We took a walk down the famed “Battle Road”, just a few miles from the Inn, over the New Year’s weekend. This is a photo of the 18th century Hartwell Tavern. The day was unusually warm, with 60 degree temperatures quickly melting the snow. We saw many people enjoying the weather, including a 3 year-old boy who was happily jumping up and down in a knee-deep mud puddle.
Archive for the ‘Out and About’ Category.
There is a spectacular exhibit of large-format, color photos only 10 minutes away from the inn that we highly recommend!
For the past 15 years, photographer Quang-Tuan Luong has traveled across the United States, treasure hunting. Not for gold or hidden oil reserves, but to capture in photographs the spectacular beauty of our national parks. Luong has single-handedly documented all 58 U.S. national parks, a feat that no other photographer has accomplished. The result of his quest is featured in the exhibition, “Treasured Lands: The Fifty-Eight U.S. National Parks in Focus.”
To get his pictures, Luong kayaked through iceberg-laden waters, canoed down wild rivers, scuba-dived tropical seas, climbed to the summit of Mt. McKinley, and frequently trekked the trail-less terrain of the back country, all while lugging his 75-pound, large-format camera, photo gear, and camping equipment. He once had to sacrifice his gear to escape a bear attack.
For mor info go to:http://www.monh.org
Our guests often ask us where we go to get away. We try to stay at the finest of the small Inns. Earlier this summer we had the pleasure to visit with Jim and Cyndi, owners of the beautiful Inns at Blackberry Common in Camden, Maine. This fine property (of two adjacent buildings) is restored true to period with crisp detail and rich colors. The Inn is a short walk down to the bustling ocean-side town with many restaurants, fine-arts shops and scenic vistas. Camden, a deep-water port, is an easy 3 hour drive along the coast from Concord. We had time to stop for some lobsters on the way. On our second day we took the kayaks inland a few miles to a stunning lake surrounded by consevation land. We returned home refreshed from the outing. You can find the Inns at Blackberry common: www.innsatblackberrycommon.com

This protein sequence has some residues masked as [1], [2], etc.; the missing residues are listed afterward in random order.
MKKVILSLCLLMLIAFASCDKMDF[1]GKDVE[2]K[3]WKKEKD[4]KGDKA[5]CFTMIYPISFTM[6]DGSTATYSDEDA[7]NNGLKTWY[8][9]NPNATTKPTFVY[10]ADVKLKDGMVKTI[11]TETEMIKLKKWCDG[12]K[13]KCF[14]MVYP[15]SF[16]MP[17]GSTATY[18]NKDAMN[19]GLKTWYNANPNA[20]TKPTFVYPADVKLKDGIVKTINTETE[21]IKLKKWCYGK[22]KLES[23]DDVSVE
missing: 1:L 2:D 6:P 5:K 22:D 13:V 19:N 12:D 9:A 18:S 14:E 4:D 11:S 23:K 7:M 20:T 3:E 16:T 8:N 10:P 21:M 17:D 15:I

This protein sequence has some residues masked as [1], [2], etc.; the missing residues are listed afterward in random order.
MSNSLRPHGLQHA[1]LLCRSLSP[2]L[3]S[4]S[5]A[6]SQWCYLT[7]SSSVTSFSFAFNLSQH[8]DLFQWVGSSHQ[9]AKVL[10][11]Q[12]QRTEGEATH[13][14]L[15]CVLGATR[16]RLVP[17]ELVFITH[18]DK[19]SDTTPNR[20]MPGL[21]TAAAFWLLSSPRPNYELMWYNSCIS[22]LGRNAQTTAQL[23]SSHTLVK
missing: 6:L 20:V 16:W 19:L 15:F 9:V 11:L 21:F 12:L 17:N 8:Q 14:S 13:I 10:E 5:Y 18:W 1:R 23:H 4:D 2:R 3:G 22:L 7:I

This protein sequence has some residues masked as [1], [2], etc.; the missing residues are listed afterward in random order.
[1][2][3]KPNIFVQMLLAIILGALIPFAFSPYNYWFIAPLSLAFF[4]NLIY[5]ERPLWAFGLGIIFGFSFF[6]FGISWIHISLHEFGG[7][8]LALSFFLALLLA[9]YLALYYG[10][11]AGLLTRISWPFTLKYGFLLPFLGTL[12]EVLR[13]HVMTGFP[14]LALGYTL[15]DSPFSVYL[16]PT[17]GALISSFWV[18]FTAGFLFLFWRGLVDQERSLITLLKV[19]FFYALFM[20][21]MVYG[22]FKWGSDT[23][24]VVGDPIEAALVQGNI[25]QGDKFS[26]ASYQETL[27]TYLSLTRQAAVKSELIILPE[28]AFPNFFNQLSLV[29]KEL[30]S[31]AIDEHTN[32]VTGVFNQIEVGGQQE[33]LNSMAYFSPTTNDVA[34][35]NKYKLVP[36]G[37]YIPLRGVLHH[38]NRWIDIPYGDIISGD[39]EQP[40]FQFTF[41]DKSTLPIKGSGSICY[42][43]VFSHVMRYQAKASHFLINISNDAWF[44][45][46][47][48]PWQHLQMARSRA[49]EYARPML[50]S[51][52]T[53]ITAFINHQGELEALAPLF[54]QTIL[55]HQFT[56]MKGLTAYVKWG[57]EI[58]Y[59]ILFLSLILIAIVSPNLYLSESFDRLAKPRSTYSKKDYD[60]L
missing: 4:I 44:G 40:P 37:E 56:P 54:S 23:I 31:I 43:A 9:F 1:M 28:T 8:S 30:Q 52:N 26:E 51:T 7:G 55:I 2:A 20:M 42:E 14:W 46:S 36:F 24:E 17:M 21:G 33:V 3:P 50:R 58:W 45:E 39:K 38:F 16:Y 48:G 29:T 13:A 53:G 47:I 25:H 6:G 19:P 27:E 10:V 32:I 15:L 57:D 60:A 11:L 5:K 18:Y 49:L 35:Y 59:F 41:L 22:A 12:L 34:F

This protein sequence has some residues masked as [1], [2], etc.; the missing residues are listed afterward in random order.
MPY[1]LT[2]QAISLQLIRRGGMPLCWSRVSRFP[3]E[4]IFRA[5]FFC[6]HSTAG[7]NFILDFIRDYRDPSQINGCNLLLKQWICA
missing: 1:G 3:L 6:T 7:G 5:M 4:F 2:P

We took a little kayak trip down the Concord River and caught sight of a monster snapping turtle sunning on a rock. That is the Old North Bridge in the background.
Have you ever been up close to a 50-foot, 40-ton whale? Once you have, it’s an experience you won’t soon forget. According to the World Wildlife Fund, Massachusetts is one of the top-ten whale-watching spots in the world!
Whale-watching is a fun day-trip from the Hawthorne Inn.
You can be dock-side in less than an hour from the Inn. Onboard with a naturalists you’ll head out 25 miles to Stellwagen Bank and be treated to awe-inspiring sights of humpback, pilot, minke and blue whales breaching and spouting through the deep Atlantic Ocean. The season runs April-October.
We have gone out several times with Seven Seas and have always seen many beautiful animal. Once, while drifting among a pod, we were looking over the boat-rail directly onto the back of a lounging humpback, he opened his blow-hole and spouted all over us. Now that is a close look at whales.
Seven Seas Whale Watch http://www.7seas-whalewatch.com/
We took advantage of the beautiful weather of the wanning days of fall to visit the DeCordova Museum and Sculpture Park. Set on a sloping rise, high above Flint’s Pond, the museum is a scenic 10 minute drive from the Inn. We ambled about the open lawns and wooded glades to discover over 75 sculptural works. We saved time to view the museum’s revolving exhibit and photography collection and to relax in the sun on the stone-lined patio.
Recently I invited my friend, who was visiting from Germany, to accompany me on the Concord River for his first kayaking adventure. Volker first visited the Hawthorne Inn fifteen years ago as a guest who was travelling on corporate business. We have since become fast friends.
We set off early in the morning and silently glided through drifting mist that was electrified by the rising sun. A grey heron took flight, church bells echoed from the distant village and I espied wild grapes hanging in ripe purple clusters by the river’s edge. As we enjoyed the gift of an unexpected breakfast of juice-bearing fruit, while riding upon the slow flowing waters, I was immersed in the beauty of God’s creation.